Thursday, September 3, 2009

Learning to wait: lessons in letting go

hummingbird“…believing isn’t the hard part; waiting on God is.” - Anne Lamott quoting Pastor Veronica

This hummingbird seems to have no trouble letting go and hovering around this bush perilously hanging over the edge of North Mountain near Phoenix. What does he know that we don't?

Letting go and waiting (trusting). The gap between the letting go of what we have or what we can see and waiting for the help or the change or the answer; therein lies the rub. If we could wait while hanging on to whatever we’ve got a firm grasp on we might not be happy campers but we’d feel reasonably secure in the interim. However, God often asks us to let go of whatever is serving as our security blanket and wait in free-fall.

It isn’t another belief versus doubt debacle.

It would be easy to turn this into a belief debate but belief is the easy part; it’s really about the wait – the free-fall. That makes it all about faith because faith takes both believing and doing. Do we spend the fall in expectant anticipation of the catch; or do we spend it wracked with anxiety about how bad it will be IF the catch misses and we hit the ground?

It gets trickier if we have to work on something else while we wait in this free-fall; could you put that baby bird back in the nest on your way by, or collect some rock samples? Huh, we think; but what about my fall or my rescue? Like with most things in life we base our perception of how much we are cared for by the speed of the response.

Maybe your transition was precipitated by a cliff, or during your transition you’ve encountered a cliff or maybe more than one. How do you handle the wait, the letting go? It is one thing to believe help is possible. It is another to wait knowing we will be helped. When we can wait with the knowing that help is arriving on time we start to undo the tension and reconnect with our humanity. This frees us to reconnect to those around us; secure in our own surplus and ability to share.

Two types of cliff experiences.

When I was transitioning from being a full-time mom to having all the children grown and moved out, that was not a cliff but I encountered a few along the way. I was secure in moving from the needs of children defining a major portion of my worth to creating a new definition of who I was. Along the way though little things tripped me up like not getting a job I especially wanted and so forth, but other things moved into the gap and I would regain my footing to keep moving forward.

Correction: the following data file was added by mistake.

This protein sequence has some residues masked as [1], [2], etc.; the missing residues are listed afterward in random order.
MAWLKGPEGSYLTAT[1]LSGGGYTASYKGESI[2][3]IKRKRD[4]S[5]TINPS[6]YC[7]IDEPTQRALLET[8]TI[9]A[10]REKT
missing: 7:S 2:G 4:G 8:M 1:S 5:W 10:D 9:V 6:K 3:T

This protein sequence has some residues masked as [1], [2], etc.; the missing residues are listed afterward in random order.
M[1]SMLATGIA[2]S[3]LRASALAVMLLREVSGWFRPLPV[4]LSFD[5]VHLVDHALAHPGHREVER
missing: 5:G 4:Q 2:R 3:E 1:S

Going through a divorce, on the other hand, was a major cliff; and it came with many other cliffs as time went by. It was definitely a free-fall; and it was tempting to grab the first thing in reach and cling to it for dear life. But again and again at each cliff fall this tripartite message would bubble up: “Let it go.” “Things are happening on time.” “Do the next right thing.” I wish I could report that it got easier each time I tumbled over a cliff but human that I am I would have to relearn that hanging on for dear life halfway down was not going to work.

What really matters?

Maybe it doesn’t matter that waiting by faith is not the first response to a cliff. Maybe what matters is that we’re eventually open to getting to the waiting by faith. Maybe we need to give ourselves a break if we manage to get there at last because maybe it is completely appropriate that the initial reaction to going over a cliff is not letting go but hanging on. But staying on the face of the cliff is not a place to live and eventually you have to let go and get off.

Let’s face it, falling is messy and doesn’t put us in our best light. All that messiness becomes ample fodder for the accusing voices that would hold us back or persuade us we can earn being helped or at least hurry it up. But really all we can do is wait; and trust.

Note: Anne Lamott is a writer and speaker. Some of her books are Traveling Mercies: Some Thoughts on Faith and Plan B: Further Thoughts on Faith.


chelle said...

Falling definitely can be messy but the recovery can be quite beautiful.

Deb said...

@Chelle - Yes it is; and thank you for point that out because I completely missed mentioning it.